Hundreds of people demonstrated against Arizona's new immigration law on Thursday despite a federal judge's last-minute decision to block the most controversial parts of the measure, and about 50 people were arrested.
At least 32 demonstrators were detained after refusing to stop blocking the entrance to the Maricopa County jail in downtown Phoenix. Sheriff's deputies in riot gear opened the large steel doors leading to the building and waded out into the crowd, hauling off those who didn't move.
Among those arrested at the jail was a photographer for The Arizona Republic, Dave Seibert. Sheriff's spokesman Brian Lee said he did not know why Seibert was taken into custody.
Earlier in the day, two dozen people were arrested outside the sheriff's offices and the federal courthouse. Former state Sen. Alfredo Gutierrez, who ran unsuccessfully for governor in 2002, was among them.
Demonstrators who had promised nonviolent civil disobedience followed through by peacefully confronting officers, sitting down in the street or crossing police lines.
Demonstrators first marched from the state Capitol at dawn, then held a prayer service at a local church before heading to the courthouse where Judge Susan Bolton issued her ruling on Wednesday.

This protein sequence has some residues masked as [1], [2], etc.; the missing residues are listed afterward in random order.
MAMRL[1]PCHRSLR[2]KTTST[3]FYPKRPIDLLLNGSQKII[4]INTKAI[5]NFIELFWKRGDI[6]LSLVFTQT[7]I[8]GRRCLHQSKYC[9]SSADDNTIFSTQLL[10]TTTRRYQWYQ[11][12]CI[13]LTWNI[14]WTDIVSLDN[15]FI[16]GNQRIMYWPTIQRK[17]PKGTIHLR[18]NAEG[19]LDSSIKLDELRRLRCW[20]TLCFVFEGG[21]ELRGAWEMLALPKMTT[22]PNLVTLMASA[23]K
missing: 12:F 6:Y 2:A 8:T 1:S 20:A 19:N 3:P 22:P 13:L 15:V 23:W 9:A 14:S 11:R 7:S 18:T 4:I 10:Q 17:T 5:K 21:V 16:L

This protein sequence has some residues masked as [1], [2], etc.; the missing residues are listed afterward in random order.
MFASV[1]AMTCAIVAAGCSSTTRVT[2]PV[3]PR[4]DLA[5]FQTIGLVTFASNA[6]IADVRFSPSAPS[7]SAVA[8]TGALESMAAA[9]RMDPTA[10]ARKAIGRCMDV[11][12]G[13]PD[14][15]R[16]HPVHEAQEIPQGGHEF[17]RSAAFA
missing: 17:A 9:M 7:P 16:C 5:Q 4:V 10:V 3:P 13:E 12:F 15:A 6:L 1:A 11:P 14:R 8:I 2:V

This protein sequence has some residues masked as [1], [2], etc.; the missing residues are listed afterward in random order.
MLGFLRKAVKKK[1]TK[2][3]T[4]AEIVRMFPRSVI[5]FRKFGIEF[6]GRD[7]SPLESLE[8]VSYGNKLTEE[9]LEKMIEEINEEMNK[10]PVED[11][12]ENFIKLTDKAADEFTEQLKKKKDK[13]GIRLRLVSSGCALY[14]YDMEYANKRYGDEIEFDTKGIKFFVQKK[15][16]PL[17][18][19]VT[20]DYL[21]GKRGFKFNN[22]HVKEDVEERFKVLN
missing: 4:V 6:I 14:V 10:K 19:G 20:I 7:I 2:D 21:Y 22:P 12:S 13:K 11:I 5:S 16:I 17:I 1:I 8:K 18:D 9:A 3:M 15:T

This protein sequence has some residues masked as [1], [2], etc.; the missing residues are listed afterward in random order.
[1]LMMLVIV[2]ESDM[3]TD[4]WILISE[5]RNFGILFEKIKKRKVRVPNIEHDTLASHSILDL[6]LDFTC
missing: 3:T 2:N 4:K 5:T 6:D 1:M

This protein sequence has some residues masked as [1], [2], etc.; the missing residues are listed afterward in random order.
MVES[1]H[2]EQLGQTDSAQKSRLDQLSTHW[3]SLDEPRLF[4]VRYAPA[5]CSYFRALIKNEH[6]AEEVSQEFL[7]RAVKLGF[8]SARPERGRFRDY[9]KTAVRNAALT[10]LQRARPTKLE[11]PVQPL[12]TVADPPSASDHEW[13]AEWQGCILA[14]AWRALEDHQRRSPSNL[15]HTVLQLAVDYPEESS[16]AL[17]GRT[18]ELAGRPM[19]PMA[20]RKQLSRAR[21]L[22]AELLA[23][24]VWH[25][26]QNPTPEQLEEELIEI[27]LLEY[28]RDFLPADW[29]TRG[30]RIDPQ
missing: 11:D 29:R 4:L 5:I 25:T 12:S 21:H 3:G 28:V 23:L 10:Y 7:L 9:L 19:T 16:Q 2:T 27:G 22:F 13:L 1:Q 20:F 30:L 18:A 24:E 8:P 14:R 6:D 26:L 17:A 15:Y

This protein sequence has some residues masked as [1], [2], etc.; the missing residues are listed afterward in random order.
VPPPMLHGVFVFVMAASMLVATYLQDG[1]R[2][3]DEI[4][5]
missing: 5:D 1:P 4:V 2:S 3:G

Chanting "Sheriff Joe, we are here, we will not live in fear," marchers then headed to the office of Maricopa County Sheriff Joe Arpaio, who has made a crackdown on illegal immigration one of his signature issues. Arpaio plans to send hundreds of officers into a neighborhood later Thursday. Blocks from the office, they paused in front of a county building to rally.
Among the crowd was a drummer wearing a papier-mache Sheriff Joe head and dressed in prison garb.
Demonstrators had promised nonviolent civil disobedience, and it happened in front of the sheriff's office. Protest were planned later in front of Arpaio's famous "tent city jail," which he expanded in anticipation of a surge of arrests under the new law.
As they arrived at the sheriff's office, hundreds of people flooded into the street, blocking traffic and swarming around several cars caught in the demonstration. Police moved in to try to allow the drivers to leave, as the crowd shouted, "we will not comply."
Over the next hour, the crowd surged, chanted, yelled and some protesters forced the arrests. They then moved on the to jail.
In New York City, about 300 immigrant advocates gathered near the federal courthouse in lower Manhattan to protest the Arizona law.
Demonstrators, who held signs that said "Do I Look Illegal?" and chanted "We are America," declared partial victory after Wednesday's ruling.
"It's one step closer for us, but I think the fight is still ahead," said Adelfa Lugo, a 56-year-old Mexican-born Brooklyn resident who joined the protest. "If we don't fight this in Arizona, this anti-immigrant feeling will spread across the country."
New York City Councilman Jumaane Williams, a first-generation Caribbean-American, told the crowd: "We won a slight battle in Arizona, we've got to continue with the war."